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New research calls for improved mental healthcare after police shootings


Toronto, ON, September 28, 2023 – Adults who survive a police shooting have a threefold increase in healthcare costs over five years after the event compared to those surviving non-firearm law enforcement injuries, according to new research.

The study, led by researchers at ICES and Sunnybrook Health Sciences Centre, showed that rates of disability were similar after a shooting compared to other forms of police enforcement. Long-term medical costs, in contrast, were much higher after a shooting. The main contributor to long-term costs was mental illness rather than surgical complications.

The researchers caution the study is not a commentary on police training, staffing, supervision, funding, or whether the use of force was justified.

I practice medicine at Canada’s largest trauma centre and treating patients after a police shooting is nothing like what’s shown in movies,” says senior author Dr. Donald Redelmeier, a physician at Sunnybrook Health Sciences Centre and a scientist at ICES and Sunnybrook Research Institute. “There is none of the defiance, anger, or revenge. Instead, patients come across as deeply defeated, emotionally hopeless, and awfully depressed.”

The study analyzed health records at ICES for adults who were injured by police and required emergency care between April 2002 and March 2022 in Ontario, Canada. The cohort included 13,545 adults, of which a total of 178 were injured from a shooting (1.3%). Detailed long-term healthcare cost data were available on 8,755 individuals after five years of follow-up (accounting for reporting delays).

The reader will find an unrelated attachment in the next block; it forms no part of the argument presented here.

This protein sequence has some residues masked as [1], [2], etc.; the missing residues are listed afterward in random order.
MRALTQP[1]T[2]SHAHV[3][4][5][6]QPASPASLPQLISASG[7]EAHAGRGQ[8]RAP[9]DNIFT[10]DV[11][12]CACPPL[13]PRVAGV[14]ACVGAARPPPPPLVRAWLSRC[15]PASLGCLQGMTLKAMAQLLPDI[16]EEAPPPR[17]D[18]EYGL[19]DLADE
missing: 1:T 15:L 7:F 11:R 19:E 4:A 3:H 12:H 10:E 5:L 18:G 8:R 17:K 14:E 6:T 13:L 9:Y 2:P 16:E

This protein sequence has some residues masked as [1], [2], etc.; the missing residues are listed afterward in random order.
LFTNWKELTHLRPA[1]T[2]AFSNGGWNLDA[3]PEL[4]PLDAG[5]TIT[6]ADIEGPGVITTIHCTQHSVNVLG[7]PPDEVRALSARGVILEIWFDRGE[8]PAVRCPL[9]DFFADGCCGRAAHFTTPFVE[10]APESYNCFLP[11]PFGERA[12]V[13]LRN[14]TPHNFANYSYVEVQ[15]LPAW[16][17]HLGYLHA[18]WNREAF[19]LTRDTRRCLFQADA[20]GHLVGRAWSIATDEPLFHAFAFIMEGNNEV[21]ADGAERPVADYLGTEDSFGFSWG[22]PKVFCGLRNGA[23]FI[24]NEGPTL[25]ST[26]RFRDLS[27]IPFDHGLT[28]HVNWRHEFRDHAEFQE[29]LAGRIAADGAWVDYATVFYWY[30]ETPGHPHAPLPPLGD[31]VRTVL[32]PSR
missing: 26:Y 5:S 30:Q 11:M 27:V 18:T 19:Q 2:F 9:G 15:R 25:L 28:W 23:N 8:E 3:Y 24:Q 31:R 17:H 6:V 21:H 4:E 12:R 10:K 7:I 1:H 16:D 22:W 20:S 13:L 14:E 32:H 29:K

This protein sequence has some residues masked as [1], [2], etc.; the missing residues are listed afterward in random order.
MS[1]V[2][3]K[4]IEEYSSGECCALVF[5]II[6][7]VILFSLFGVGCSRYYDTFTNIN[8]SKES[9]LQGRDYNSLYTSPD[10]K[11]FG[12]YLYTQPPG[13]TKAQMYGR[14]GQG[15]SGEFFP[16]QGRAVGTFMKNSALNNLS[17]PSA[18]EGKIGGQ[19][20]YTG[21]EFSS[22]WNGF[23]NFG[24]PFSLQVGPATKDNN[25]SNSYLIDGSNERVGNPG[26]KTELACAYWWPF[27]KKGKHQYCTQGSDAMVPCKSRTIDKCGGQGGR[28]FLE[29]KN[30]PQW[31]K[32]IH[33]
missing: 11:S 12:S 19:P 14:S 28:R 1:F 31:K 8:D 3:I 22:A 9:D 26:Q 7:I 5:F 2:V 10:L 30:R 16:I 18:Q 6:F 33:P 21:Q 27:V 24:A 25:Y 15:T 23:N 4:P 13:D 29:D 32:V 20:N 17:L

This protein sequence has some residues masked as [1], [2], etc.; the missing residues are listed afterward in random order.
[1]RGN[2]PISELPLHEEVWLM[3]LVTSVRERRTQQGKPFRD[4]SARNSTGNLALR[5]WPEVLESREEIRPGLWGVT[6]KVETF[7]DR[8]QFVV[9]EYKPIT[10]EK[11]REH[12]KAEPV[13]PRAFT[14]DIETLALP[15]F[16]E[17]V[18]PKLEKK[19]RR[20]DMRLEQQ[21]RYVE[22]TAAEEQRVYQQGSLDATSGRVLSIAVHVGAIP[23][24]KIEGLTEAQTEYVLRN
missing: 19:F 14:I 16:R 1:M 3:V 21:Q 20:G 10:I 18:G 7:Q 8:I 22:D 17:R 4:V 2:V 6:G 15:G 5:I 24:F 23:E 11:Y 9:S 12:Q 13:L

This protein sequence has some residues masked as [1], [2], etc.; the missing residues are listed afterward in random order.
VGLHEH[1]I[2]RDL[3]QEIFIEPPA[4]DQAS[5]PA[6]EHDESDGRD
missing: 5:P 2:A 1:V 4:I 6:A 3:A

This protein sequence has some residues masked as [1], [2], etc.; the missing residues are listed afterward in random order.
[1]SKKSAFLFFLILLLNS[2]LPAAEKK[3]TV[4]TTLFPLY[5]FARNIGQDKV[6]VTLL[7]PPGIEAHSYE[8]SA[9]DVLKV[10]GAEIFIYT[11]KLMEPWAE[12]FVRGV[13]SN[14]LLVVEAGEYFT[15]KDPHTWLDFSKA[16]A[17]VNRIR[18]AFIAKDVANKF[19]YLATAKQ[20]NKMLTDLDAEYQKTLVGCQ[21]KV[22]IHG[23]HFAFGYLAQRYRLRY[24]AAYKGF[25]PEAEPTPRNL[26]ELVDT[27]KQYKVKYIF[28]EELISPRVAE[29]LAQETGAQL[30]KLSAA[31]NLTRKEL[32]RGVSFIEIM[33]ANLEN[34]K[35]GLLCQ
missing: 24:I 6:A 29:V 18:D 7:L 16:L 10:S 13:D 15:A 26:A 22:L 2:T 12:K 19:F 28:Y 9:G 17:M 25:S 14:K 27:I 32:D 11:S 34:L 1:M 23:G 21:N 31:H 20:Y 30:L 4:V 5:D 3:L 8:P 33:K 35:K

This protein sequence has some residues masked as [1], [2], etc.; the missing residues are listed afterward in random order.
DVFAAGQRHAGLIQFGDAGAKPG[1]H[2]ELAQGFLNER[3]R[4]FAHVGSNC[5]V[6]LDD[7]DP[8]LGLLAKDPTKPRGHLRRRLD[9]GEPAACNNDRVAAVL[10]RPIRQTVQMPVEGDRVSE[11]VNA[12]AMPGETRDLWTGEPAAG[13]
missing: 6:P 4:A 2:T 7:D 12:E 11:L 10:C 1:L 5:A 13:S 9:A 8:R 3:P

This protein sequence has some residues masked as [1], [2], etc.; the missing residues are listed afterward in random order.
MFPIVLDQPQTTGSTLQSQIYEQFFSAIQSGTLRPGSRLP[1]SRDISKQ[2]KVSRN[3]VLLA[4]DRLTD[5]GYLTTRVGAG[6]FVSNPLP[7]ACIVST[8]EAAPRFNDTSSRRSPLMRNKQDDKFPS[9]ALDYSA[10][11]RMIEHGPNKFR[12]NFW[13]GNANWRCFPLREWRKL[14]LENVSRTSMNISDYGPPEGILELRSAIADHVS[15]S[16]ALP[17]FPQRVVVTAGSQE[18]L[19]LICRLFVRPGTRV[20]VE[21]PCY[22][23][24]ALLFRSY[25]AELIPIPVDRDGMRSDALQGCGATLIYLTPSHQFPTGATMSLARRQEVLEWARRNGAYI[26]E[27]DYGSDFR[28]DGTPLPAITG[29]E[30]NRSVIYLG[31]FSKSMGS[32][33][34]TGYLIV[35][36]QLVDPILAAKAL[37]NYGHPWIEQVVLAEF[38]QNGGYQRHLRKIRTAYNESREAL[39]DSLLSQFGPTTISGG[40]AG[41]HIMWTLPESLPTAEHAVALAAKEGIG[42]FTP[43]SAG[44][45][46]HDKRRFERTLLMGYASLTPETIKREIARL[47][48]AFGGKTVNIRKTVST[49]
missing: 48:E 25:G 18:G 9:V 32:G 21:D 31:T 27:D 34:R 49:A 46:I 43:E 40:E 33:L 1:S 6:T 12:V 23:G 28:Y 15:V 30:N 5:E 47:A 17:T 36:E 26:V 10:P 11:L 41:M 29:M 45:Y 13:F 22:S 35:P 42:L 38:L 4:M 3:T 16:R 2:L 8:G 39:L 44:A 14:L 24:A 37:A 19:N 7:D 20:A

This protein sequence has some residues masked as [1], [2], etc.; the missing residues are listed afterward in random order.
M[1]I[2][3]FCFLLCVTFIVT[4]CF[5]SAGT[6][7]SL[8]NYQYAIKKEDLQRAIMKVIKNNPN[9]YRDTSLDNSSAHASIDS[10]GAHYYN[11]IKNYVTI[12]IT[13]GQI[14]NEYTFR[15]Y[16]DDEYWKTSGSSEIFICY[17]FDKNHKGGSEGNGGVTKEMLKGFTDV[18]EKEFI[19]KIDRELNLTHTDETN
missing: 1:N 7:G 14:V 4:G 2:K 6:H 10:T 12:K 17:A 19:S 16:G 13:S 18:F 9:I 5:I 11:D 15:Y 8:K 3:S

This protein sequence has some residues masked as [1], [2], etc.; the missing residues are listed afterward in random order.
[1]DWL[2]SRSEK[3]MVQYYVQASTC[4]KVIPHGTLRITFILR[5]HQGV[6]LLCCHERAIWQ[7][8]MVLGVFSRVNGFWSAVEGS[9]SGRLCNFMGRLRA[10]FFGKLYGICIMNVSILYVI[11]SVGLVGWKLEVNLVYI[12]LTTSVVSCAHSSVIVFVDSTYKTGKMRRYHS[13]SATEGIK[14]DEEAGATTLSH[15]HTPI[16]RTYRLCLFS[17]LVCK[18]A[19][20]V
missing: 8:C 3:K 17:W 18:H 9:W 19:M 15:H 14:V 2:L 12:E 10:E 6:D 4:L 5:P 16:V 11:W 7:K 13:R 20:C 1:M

Study findings showed:

  1. Patients surviving a shooting had three times higher average healthcare cost per year relative to those surviving other injuries by police ($16,223 versus $5,412).
  2. The largest cost contributor was inpatient mental healthcare that averaged $10,573 annually after a police shooting and $1,348 annually after other control injuries.
  3. About one in five individuals injured in any police intervention became permanently disabled within five years of the event.
  4. The annual healthcare costs for those injured from a shooting were about tripled compared to before the shooting and averaging an extra $10,000 each year.
  5. Men represented 86 per cent of those injured, 93 per cent of those shot, and nearly 100 per cent of those who died.
  6. Acute costs were also much higher after a shooting including the need for surgery, critical care, blood product transfusions, and total days in hospital.

An important limitation of the study is that total costs did not account for legal fees, lost employment, possible incarceration, or other ripple effects in the community.

“In addition, the study examined correlations, cannot establish causality, and does not distinguish whether mental illness incited a police shooting or whether a police shooting worsened a mental illness,” says study author Dr. Sheharyar Raza, a University of Toronto postgraduate fellow in transfusion medicine. “Irrespective of mechanism, the disability and mental illness can last for years”.

“Police shootings receive a lot of attention, yet media reports focus on fatal cases with less attention to those injured and who do not die,” says Dr. Redelmeier. “We know from military medicine that early treatments can be effective for armed forces personnel injured in combat to reduce PTSD, anxiety, depression, or other complications. This suggests early psychiatric care might also help survivors of a police shooting.”

The study, “Costs for long-term healthcare after a police shooting in Ontario, Canada” was published in JAMA Network Open.

Authors: Raza S, Thiruchelvam D, Redelmeier DA.

ICES is an independent, non-profit research institute that uses population-based health information to produce knowledge on a broad range of healthcare issues. Our unbiased evidence provides measures of health system performance, a clearer understanding of the shifting healthcare needs of Ontarians, and a stimulus for discussion of practical solutions to optimize scarce resources. ICES knowledge is highly regarded in Canada and abroad and is widely used by government, hospitals, planners, and practitioners to make decisions about care delivery and to develop policy. For the latest ICES news, follow us on X, formerly Twitter: @ICESOntario


Misty Pratt
Senior Communications Officer, ICES
[email protected] 613-882-7065


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